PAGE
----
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Street Artist Paints Giant Murals of Children Playing with Their Cities

Ernest Zacharevic's improvised artworks are unique in each country he visits.
Ernest Zacharevic, POW! WOW! Long Beach, 2016. Photo by Brian Shigeta

Drawing on the architecture and communities of cities all over the world, street artist Ernest Zacharevic captures moments of childlike wonder and joy in massive murals that interact with the architecture they're painted onto. Just last week, the Lithuanian artist was hard at work painting a giant kid fixing crooked windows on a three-story stucco apartment building.

Zacharevic chose a wall many artists might have passed over, obstructed by windows and protrusions. "I liked the vibe of the building and it had plenty of elements for me to play around with," he tells The Creators Project. The muralist enjoys blending these features into his work for a spontaneous result that authentically reacts to the neighborhood. His work has taken him to the Nuart Festival in Norway, Living Walls in Atlanta, and multiple iterations of POW! WOW!, and he's dropped independent murals all across the Americas, Europe, and Asia.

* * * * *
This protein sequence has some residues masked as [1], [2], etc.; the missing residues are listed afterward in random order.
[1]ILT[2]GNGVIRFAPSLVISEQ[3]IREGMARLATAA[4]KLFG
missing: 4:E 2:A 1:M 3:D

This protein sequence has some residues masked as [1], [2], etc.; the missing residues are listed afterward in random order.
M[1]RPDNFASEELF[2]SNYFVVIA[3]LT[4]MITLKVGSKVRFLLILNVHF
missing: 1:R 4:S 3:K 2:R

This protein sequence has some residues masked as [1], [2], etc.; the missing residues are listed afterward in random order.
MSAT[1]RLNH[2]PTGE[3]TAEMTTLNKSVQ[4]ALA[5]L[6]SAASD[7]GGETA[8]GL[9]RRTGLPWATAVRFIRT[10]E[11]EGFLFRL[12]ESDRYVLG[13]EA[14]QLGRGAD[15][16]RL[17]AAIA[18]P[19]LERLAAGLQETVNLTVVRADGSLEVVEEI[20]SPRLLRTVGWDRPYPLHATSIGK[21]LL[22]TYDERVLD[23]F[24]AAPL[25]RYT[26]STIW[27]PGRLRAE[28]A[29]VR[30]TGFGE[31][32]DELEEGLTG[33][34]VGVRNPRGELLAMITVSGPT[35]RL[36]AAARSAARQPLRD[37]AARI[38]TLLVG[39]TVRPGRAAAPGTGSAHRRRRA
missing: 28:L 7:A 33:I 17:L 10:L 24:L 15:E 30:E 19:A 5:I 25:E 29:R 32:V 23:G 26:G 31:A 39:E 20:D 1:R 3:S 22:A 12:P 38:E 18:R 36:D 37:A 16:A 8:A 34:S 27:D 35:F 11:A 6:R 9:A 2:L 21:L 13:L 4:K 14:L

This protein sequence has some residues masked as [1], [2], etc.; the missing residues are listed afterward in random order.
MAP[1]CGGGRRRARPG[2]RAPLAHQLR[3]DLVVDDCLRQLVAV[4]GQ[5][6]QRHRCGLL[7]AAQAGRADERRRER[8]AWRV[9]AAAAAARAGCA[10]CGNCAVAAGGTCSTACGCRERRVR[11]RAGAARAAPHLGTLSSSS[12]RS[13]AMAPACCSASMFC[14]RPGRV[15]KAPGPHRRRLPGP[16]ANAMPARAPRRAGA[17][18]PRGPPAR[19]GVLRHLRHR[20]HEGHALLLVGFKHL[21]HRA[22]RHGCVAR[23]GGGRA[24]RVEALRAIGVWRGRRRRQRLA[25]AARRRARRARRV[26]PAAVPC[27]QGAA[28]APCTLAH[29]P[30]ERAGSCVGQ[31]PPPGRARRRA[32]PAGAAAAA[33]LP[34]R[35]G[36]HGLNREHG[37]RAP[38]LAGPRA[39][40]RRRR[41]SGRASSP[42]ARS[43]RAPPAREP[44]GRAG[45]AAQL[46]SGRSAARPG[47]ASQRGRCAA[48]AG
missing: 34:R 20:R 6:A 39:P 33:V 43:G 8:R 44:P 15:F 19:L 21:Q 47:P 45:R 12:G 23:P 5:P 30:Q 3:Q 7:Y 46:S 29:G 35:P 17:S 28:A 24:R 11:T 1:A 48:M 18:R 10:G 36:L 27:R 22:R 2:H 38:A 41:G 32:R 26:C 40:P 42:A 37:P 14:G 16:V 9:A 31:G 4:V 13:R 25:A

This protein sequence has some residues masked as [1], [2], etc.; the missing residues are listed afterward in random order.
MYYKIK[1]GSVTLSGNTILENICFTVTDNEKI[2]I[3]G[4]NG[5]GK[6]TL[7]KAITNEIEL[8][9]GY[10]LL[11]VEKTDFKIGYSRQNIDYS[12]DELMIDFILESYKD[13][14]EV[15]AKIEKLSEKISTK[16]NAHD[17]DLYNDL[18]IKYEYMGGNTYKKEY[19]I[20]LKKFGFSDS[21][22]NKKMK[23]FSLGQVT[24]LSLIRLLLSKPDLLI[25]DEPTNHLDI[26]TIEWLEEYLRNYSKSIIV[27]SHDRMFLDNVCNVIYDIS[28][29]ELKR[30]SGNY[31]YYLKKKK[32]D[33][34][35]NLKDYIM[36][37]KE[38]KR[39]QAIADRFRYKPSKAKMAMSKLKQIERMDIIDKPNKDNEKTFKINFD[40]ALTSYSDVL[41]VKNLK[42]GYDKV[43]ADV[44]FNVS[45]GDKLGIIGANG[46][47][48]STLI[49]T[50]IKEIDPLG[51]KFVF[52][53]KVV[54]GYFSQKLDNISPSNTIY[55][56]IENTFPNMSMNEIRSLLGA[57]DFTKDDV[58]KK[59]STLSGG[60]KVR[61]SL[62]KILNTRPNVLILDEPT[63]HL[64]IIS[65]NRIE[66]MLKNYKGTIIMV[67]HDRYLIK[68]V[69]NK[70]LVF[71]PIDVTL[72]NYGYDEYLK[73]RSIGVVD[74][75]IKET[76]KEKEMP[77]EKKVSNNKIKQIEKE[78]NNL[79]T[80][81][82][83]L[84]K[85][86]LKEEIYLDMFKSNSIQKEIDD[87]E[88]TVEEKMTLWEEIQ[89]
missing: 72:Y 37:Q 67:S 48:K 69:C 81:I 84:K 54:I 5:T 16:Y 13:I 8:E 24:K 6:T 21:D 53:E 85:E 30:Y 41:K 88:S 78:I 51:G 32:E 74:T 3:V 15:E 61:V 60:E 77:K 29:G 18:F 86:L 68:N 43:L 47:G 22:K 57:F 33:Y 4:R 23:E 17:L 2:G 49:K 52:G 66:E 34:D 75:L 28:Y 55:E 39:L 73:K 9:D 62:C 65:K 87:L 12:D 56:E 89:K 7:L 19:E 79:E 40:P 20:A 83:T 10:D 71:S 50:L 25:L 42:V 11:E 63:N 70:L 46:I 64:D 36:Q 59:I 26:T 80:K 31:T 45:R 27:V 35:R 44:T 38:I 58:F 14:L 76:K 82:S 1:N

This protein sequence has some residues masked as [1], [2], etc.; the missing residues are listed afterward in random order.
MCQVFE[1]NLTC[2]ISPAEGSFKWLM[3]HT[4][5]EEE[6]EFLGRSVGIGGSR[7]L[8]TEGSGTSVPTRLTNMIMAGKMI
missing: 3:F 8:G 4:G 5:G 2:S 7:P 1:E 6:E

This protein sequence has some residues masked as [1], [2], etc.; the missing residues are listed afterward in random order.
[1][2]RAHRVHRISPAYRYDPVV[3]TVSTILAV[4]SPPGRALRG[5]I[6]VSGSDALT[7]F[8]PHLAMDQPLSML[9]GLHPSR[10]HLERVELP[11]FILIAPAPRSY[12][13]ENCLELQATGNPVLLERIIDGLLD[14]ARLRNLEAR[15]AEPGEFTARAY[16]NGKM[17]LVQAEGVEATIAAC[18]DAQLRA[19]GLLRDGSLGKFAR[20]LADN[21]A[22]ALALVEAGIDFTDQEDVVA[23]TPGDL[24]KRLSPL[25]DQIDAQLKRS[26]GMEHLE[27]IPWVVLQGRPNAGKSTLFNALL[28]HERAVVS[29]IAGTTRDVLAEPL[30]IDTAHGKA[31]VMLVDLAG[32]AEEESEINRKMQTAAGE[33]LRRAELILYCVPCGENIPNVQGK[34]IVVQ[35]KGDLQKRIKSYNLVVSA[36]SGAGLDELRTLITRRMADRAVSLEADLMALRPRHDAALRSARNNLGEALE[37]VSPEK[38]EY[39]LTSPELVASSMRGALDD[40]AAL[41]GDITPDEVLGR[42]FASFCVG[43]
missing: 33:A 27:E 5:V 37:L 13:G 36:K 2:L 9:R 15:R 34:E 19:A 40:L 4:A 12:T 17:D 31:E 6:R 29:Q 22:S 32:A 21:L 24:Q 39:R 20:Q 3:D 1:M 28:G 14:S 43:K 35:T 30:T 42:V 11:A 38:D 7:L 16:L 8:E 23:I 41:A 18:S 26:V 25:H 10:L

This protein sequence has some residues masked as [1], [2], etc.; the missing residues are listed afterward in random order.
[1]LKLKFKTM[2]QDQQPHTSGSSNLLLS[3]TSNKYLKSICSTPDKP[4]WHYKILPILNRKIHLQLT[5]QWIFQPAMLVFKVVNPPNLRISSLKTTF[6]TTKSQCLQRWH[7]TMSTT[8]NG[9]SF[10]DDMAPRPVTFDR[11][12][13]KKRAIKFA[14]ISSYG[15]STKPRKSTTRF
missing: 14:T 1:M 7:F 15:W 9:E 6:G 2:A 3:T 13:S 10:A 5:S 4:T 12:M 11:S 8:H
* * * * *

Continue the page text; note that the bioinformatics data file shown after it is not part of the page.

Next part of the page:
Although the faces of his figures change to look like the locals, his watercolor stylings and commitment to emotional realism remain constant. "I like to see my work more as the reflection of local ambiance rather than invasion of the foreign ideas," he says. "I try to create something that speaks universal language and is relevant to the viewer regardless of his or her background or situation. I expect my viewers to look, think and react." Check out more of Zacharevic's work below.

Art Is Rubbish, Penang, Malaysia. Images courtesy the artist

New York, NY

The Young Offender, Kaunus, Lithuania

Lithuania, Vilinius

Atlanta, Georgia

POW! WOW! Hawaii, collaboration with Polish Textile artist Olek

Hawaii, USA




Kuala Lumpur, Malaysia

See more of Ernest Zacharevic's work on his website.


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